a pretty overrated 'film'...all the praise seems to come from the filming style, the difficulty of making the film, the odd relationship between director-actor. interesting conceptual points but makes for about an hour of flat moving images with half an hour of brilliance at the end. will have to watch again
Un des grands chefs d'oeuvre de Herzog et un de ses thèmes chers, la mégalomanie (et par extension la folie de l'homme). Habité par un acteur à la démesure du rôle : Klaus Kinski ! Un film indispensable qui a influencé entre autres Coppola (Apocalypse Now) et Terrence Malick (le rapport de l'homme à la nature).
The after-effects of trepanning your skull and siphoning in swamp water. It's remarkable. Manages to be authentically hallucinogenic without being whatsoever druggy. One of the few films I would love to see in 4D... but a 4D that is genuinely quite painful and even dangerous.
Une performance dingue de Klaus Kinski et des images aussi fortes de Herzog. Il a une manière très vivante de filmer cette épisode de la colonisation espagnole en Amérique du Sud qui déjoue les codes des vieux péplum ou films historiques. Une descente au enfer inoubliable par Kinski.
Herzog drags a ridiculous amount of people on rickety log rafts through raging rivers and doesn't kill anyone this time (just about). If there was ever any proof that artists write themselves into their characters, this is it. Insanity, for sure, but the results are startling. More modern filmmakers need to take risks like this.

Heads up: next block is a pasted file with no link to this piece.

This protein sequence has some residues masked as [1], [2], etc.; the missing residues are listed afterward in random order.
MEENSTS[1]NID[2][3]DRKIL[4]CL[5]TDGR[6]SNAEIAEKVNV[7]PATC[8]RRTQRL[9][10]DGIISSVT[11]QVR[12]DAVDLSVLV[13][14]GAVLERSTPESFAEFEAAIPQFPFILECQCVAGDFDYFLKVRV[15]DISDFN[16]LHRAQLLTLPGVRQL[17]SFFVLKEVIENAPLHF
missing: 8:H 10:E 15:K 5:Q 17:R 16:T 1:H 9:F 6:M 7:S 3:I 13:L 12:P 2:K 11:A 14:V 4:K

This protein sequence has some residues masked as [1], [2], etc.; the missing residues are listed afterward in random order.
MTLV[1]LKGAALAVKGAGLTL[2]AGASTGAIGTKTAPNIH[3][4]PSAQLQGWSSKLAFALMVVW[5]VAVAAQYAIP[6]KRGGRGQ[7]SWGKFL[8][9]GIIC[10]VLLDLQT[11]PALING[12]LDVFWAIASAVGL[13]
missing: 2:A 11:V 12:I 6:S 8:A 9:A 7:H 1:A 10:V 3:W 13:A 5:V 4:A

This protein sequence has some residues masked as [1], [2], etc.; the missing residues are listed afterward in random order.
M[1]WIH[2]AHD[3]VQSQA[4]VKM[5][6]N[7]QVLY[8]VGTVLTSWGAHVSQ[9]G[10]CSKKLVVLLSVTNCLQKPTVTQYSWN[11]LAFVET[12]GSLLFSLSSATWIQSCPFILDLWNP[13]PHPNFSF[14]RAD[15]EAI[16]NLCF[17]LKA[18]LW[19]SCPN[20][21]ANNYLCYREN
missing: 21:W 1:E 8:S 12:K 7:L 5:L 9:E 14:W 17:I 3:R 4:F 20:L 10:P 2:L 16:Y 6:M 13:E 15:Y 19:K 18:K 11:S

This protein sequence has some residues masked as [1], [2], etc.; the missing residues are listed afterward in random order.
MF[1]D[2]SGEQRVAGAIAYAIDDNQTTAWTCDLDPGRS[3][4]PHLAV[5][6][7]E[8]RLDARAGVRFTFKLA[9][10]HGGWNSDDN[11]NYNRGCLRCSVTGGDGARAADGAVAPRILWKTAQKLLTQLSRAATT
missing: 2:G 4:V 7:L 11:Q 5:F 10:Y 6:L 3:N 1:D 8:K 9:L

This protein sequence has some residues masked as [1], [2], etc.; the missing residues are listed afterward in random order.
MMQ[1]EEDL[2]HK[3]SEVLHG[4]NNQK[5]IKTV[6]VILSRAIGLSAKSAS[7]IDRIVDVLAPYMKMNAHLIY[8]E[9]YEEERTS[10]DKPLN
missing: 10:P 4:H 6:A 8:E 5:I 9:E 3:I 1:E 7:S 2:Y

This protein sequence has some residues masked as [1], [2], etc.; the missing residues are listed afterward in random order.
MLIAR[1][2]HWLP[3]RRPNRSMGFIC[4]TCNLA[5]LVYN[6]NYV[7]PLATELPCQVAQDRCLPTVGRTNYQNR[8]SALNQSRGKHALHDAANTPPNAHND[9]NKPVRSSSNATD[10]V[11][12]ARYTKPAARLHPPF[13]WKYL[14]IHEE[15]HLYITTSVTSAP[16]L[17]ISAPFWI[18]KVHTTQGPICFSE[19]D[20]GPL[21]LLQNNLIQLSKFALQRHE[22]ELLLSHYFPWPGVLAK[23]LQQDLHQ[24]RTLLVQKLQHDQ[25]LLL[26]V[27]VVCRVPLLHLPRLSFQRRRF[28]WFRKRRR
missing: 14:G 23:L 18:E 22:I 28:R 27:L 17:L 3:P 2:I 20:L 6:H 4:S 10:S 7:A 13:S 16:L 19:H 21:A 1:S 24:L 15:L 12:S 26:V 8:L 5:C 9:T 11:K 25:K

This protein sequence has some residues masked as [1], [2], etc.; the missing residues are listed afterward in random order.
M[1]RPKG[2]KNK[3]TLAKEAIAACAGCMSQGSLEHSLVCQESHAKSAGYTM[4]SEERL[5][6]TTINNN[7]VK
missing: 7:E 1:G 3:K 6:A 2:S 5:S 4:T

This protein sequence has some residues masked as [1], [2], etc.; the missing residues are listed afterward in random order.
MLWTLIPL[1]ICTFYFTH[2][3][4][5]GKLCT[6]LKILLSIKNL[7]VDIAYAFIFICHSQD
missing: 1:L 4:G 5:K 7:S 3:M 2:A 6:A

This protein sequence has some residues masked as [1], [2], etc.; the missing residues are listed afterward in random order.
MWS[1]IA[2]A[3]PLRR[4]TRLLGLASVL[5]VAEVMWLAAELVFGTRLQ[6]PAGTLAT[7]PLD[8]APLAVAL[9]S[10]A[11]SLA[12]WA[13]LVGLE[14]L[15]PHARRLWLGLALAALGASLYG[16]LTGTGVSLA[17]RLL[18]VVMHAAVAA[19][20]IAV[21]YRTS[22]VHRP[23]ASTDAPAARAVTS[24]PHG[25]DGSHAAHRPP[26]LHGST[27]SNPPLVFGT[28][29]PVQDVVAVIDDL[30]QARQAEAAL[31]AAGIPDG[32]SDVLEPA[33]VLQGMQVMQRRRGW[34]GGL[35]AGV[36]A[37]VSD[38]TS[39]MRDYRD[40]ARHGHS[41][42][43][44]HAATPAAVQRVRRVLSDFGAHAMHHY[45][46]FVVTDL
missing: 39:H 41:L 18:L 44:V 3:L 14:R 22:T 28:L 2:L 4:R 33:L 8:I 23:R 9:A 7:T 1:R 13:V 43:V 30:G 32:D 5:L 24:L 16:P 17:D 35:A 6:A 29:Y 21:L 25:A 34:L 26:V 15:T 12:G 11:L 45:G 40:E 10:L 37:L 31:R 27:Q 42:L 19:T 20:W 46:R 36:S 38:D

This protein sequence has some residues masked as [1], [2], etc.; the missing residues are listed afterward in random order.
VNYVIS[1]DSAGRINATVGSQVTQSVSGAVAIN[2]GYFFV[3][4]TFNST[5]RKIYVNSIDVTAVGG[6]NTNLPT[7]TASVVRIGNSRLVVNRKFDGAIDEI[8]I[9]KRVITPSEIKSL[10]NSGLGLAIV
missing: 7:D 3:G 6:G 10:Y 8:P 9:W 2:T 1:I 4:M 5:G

Herzog combines the sublime with the pedestrian in his Aguirre, an epic descent into utter chaos and madness. Kinski is certainly the perfect embodiment of psychosis both on and off screen. The legendary dark halo around the film and the gravitas of both stars more than compensate for elementary aesthetics and perhaps the fact that Herzog's naturalistic style does not truly compliment the sense of psychosis intended.
To steal from a user on another site, it feels so true that this could be a forgotten TV-film remembered in a stoned stupor by few. Such is the immodest strangeness of 'Aguirre', a 90-min fever dream that feels like 30 and will probably plague you until end days. In fable form Herzog delivers an essence of truth, about the fallibility of man and their conquests, in which surrealism is closer to authentic nature.
I have the unfortunate honour of resembling Klaus facially (which would work if I wasn't female and mixed with a chubby, injured Minnie Driver) so refuse to knock his madness at any point. It's probably a comment on my pathetic attention span, but I do find Wenders' large-scale epics to drag a bit at points, but the beyond-real strain and back breaking effort of the whole thing makes you feel guilty not to finish it.
4.5 I loved the running time. 1.5 hours was enough for Herzog to create this entire universe and flesh out all these idiosyncratic characters fully. Unlike some of today's "auteurs" who insist on 3 hour "director's cuts." This movie reminded me of the recent "Embrace of the Serpent." That too was set in uncharted waters of South America, but could have been edited to keep the viewer's attention.
Werner Herzog's apparent masterpiece, but not my favorite of his. I've heard complaints of it looking and feeling amateur, but I don't agree with that criticism. I think that it does have more of a documentary feel to it, but that adds to the film instead of takes away. Kinski is great as usual.